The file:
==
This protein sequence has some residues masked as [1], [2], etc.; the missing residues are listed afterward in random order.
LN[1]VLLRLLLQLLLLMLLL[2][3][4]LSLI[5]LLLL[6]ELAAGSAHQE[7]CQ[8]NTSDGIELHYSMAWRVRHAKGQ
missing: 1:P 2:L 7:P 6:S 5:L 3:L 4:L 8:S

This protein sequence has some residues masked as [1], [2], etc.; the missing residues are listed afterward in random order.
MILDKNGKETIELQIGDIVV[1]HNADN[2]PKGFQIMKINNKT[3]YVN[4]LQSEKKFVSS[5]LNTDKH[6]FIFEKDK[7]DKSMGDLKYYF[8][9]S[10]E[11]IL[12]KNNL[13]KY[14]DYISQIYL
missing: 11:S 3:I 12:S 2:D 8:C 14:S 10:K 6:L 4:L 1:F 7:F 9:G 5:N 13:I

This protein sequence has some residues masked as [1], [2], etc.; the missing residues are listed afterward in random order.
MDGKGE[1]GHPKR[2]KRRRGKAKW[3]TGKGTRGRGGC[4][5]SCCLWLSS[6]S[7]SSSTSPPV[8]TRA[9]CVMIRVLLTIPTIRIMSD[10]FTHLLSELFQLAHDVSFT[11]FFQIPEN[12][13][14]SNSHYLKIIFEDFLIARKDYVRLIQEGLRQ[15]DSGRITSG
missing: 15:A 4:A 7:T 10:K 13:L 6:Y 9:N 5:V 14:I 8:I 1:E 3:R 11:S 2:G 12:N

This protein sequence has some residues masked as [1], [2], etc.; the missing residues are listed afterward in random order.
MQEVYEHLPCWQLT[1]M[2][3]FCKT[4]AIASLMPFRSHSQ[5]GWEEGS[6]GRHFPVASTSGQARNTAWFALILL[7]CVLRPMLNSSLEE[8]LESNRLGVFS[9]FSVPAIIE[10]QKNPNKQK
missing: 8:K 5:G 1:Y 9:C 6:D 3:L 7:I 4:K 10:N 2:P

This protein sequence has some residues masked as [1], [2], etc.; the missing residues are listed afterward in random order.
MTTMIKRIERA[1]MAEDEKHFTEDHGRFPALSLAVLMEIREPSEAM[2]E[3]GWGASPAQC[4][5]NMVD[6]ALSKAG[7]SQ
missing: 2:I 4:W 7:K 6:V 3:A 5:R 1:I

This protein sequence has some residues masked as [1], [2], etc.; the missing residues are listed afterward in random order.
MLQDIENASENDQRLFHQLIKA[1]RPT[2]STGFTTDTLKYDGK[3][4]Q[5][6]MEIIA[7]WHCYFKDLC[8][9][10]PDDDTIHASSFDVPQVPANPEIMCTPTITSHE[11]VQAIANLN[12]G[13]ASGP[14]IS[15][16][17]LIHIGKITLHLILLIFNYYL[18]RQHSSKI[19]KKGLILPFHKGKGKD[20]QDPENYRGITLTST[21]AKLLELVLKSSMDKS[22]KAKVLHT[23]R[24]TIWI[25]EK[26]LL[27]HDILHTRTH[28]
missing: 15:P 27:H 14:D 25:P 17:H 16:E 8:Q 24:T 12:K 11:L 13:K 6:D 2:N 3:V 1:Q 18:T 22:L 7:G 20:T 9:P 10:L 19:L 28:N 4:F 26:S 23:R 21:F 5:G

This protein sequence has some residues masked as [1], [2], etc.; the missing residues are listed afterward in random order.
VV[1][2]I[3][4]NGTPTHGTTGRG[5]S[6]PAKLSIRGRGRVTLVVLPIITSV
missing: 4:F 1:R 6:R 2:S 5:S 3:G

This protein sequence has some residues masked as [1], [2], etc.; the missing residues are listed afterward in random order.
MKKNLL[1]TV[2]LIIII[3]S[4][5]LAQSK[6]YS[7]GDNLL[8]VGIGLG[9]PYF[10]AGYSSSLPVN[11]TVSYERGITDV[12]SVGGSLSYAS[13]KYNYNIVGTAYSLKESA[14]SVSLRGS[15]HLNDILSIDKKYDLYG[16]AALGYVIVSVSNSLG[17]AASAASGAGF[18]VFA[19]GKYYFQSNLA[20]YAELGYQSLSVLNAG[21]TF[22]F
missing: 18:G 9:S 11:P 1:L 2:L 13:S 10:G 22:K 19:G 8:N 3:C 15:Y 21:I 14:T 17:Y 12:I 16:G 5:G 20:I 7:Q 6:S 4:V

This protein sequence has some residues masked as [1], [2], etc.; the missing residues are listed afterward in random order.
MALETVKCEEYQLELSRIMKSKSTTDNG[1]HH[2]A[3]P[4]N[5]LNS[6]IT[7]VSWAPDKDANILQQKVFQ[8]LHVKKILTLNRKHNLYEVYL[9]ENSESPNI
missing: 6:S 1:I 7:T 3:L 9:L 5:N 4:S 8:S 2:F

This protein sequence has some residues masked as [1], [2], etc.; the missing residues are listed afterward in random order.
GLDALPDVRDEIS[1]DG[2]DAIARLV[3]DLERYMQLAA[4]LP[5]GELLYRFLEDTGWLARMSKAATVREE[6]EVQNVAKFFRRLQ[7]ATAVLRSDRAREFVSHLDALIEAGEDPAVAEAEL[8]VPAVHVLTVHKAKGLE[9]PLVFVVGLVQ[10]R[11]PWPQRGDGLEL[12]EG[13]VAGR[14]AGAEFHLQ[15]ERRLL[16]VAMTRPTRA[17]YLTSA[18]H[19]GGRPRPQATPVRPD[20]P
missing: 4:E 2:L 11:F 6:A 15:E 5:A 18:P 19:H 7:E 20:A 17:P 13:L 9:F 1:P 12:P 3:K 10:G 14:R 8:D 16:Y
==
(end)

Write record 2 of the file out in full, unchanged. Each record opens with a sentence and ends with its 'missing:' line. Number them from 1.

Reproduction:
This protein sequence has some residues masked as [1], [2], etc.; the missing residues are listed afterward in random order.
MILDKNGKETIELQIGDIVV[1]HNADN[2]PKGFQIMKINNKT[3]YVN[4]LQSEKKFVSS[5]LNTDKH[6]FIFEKDK[7]DKSMGDLKYYF[8][9]S[10]E[11]IL[12]KNNL[13]KY[14]DYISQIYL
missing: 11:S 3:I 12:S 2:D 8:C 14:S 10:K 6:L 4:L 1:F 7:F 9:G 5:N 13:I